ILNews

Legislature's end suspenseful for legal community

Back to TopCommentsE-mailPrintBookmark and Share

As the Indiana General Assembly got down to its final hours in a short-session, significant changes for the Hoosier legal community were on the table to possibly increase the number of appellate judges, change how one county chooses its trial judges, and impact how juveniles can be placed outside the state.

In the end, lawmakers didn't act and the changes weren't adopted by the time they adjourned just before 1 a.m. Saturday. But how that process played out in the final days and hours is even more telling than the measures themselves and reflect what might happen in the future if the topics come up again.

Three days before the session ended, lawmakers resurrected House Enrolled Act 1491 that would not only have scrapped merit selection in favor of nonpartisan elections in St. Joseph Superior Courts, but also add a new panel to the Indiana Court of Appeals. The governor vetoed it last year with a strongly worded message supporting the current system that's been in place for more than three decades, and criticizing the merging of the two issues, which he believed should be considered separately.

In the final hours before the session ended, lawmakers still hadn't acted on it and weren't sure what the prospects were for possible consideration. The legislation's author, Rep. Craig Fry, D-Mishawka, was outside the state during the final week of the session and neither he nor House Speaker Rep. Pat Bauer, D-South Bend, returned messages from Indiana Lawyer about why HEA 1491 was resurrected. But it didn't get attention and was taken off the agenda at about 8 p.m. Friday, lost in the shuffle as lawmakers negotiated a session-ending deal involving unemployment insurance, jobs, and various financial issues.

As HEA 1491 faded, so did the prospects for Senate Bill 149 that would have repealed the Department of Child Services out-of-state placements statute change from last year - a revision that surprised and outraged juvenile judges and lawmakers for the most part because it came at the last-minute during special session conference committee talks. House Bill 1167 initially dealt with that issue and representatives approved it 93-4, but the measure died after failing to get a Senate Judiciary Committee hearing. The repeal was merged into SB 149 that included multiple DCS-related law changes, but some lawmakers opposed that move and it went to conference committee during the legislature's final week.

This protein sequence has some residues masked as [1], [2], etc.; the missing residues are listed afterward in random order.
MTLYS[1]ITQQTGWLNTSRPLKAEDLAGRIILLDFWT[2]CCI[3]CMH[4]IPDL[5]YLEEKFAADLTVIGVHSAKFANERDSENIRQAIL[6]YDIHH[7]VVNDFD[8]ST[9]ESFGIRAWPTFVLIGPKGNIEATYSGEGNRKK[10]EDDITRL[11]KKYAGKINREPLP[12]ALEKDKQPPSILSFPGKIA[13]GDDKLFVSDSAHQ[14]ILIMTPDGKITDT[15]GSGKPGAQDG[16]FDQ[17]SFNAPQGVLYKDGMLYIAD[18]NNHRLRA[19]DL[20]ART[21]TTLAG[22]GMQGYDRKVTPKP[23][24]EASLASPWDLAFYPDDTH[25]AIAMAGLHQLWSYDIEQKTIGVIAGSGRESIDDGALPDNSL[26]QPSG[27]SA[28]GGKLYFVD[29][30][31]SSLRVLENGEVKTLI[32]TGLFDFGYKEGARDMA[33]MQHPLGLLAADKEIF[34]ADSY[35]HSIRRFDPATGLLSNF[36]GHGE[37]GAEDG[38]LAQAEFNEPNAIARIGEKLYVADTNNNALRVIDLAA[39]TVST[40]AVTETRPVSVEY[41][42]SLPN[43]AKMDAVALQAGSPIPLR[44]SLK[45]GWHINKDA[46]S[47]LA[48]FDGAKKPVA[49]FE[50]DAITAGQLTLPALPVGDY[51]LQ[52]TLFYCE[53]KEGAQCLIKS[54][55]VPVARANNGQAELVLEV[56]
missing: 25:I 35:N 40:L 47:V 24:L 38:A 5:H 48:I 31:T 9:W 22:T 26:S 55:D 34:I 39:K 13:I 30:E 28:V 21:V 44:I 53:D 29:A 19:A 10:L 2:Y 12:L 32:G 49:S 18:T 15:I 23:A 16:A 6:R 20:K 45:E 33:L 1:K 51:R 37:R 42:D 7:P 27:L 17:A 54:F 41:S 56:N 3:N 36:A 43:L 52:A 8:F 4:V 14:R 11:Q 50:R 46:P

Attorney-lawmaker Sen. John Broden, D-South Bend, had originally signed on as a sponsor to HB 1167. He was disappointed it didn't get support in the end, but said he wasn't surprised because DCS had considered it a high priority to defeat the measure. Some last-minute negotiations were happening to keep it included, but those fell through and lawmakers had to eliminate the placement issue in order to get the broader SB 149 approved.

Three of the four final conference committee members - Rep. Dennis Avery, D-Evansville; Rep. Matt Bell, R-Avilla; and Sen. Connie Lawson, R-Danville - said the opposition was too strong to get the placement law changed. The fourth committee member, Sen. Tim Lanane, D-Anderson, couldn't be reached by Indiana Lawyer deadline.

Avery co-sponsored the amended SB 149 and said he worked on the conference committee for eight days to get it passed, but eventually let it die when it was clear the full bill wouldn't pass if the placements provision was included. Word was that the judiciary's chair Sen. Richard Bray, R-Martinsville, refused to hold a hearing and later opposed the amendment because it appeared to circumvent the committee process, Avery said. He also heard that the Senate leadership was supporting the administration and felt the placement revision was an attempt to embarrass the DCS and Director James Payne, a former juvenile judge.